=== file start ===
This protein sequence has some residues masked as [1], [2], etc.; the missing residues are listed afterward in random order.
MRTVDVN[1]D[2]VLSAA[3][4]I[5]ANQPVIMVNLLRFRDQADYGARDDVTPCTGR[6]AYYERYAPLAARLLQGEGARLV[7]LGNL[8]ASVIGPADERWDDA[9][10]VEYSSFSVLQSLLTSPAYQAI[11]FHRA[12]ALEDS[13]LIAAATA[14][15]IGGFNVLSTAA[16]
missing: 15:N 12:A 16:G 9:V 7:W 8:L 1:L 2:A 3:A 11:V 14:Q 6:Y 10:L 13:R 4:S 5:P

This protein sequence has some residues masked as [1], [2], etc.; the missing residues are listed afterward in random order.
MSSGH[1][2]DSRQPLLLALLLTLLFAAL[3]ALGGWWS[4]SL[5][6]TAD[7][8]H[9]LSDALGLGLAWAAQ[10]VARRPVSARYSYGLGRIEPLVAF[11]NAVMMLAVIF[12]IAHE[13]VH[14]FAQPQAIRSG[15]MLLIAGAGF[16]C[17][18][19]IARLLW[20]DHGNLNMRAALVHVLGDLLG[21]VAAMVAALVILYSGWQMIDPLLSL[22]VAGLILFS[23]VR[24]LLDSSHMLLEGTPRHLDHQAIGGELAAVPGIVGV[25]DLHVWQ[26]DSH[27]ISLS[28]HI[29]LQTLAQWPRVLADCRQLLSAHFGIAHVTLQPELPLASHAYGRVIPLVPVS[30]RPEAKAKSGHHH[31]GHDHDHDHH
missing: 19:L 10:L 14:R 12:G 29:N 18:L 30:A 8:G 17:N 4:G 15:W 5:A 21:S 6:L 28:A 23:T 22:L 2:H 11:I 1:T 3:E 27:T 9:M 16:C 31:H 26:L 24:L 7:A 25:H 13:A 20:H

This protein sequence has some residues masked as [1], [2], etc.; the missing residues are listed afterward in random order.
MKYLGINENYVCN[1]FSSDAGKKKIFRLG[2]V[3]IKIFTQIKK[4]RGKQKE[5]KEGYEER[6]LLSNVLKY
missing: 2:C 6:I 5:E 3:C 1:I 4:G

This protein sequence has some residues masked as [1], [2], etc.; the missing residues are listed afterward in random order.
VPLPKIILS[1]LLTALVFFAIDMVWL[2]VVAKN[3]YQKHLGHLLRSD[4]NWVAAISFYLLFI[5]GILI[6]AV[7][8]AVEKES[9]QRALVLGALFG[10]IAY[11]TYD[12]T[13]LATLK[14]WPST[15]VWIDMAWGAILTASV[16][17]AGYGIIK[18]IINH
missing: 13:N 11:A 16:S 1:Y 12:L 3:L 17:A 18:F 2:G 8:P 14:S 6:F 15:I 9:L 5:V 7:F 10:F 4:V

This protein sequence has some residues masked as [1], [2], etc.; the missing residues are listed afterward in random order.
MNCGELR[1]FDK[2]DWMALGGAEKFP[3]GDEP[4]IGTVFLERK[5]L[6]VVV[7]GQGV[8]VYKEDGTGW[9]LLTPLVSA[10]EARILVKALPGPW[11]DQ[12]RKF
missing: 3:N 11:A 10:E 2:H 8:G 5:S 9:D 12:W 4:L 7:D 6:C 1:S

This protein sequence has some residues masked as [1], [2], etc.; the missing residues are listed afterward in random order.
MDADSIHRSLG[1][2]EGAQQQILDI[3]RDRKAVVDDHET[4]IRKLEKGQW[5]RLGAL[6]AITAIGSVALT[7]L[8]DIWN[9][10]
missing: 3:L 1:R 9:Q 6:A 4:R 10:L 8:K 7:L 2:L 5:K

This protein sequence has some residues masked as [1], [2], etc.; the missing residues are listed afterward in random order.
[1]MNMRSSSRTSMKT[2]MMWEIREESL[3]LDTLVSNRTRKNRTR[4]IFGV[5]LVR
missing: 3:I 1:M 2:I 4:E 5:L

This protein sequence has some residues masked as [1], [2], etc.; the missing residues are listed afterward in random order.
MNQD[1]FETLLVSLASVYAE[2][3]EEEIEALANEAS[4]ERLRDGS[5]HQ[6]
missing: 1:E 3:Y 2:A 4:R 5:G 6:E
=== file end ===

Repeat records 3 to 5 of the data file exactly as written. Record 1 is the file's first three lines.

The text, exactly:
This protein sequence has some residues masked as [1], [2], etc.; the missing residues are listed afterward in random order.
MKYLGINENYVCN[1]FSSDAGKKKIFRLG[2]V[3]IKIFTQIKK[4]RGKQKE[5]KEGYEER[6]LLSNVLKY
missing: 2:C 6:I 5:E 3:C 1:I 4:G

This protein sequence has some residues masked as [1], [2], etc.; the missing residues are listed afterward in random order.
VPLPKIILS[1]LLTALVFFAIDMVWL[2]VVAKN[3]YQKHLGHLLRSD[4]NWVAAISFYLLFI[5]GILI[6]AV[7][8]AVEKES[9]QRALVLGALFG[10]IAY[11]TYD[12]T[13]LATLK[14]WPST[15]VWIDMAWGAILTASV[16][17]AGYGIIK[18]IINH
missing: 13:N 11:A 16:S 1:Y 12:L 3:L 17:A 18:F 2:G 8:P 14:S 6:F 15:I 9:L 5:V 7:F 10:F 4:V

This protein sequence has some residues masked as [1], [2], etc.; the missing residues are listed afterward in random order.
MNCGELR[1]FDK[2]DWMALGGAEKFP[3]GDEP[4]IGTVFLERK[5]L[6]VVV[7]GQGV[8]VYKEDGTGW[9]LLTPLVSA[10]EARILVKALPGPW[11]DQ[12]RKF
missing: 3:N 11:A 10:E 2:H 8:G 5:S 9:D 12:W 4:L 7:D 6:C 1:S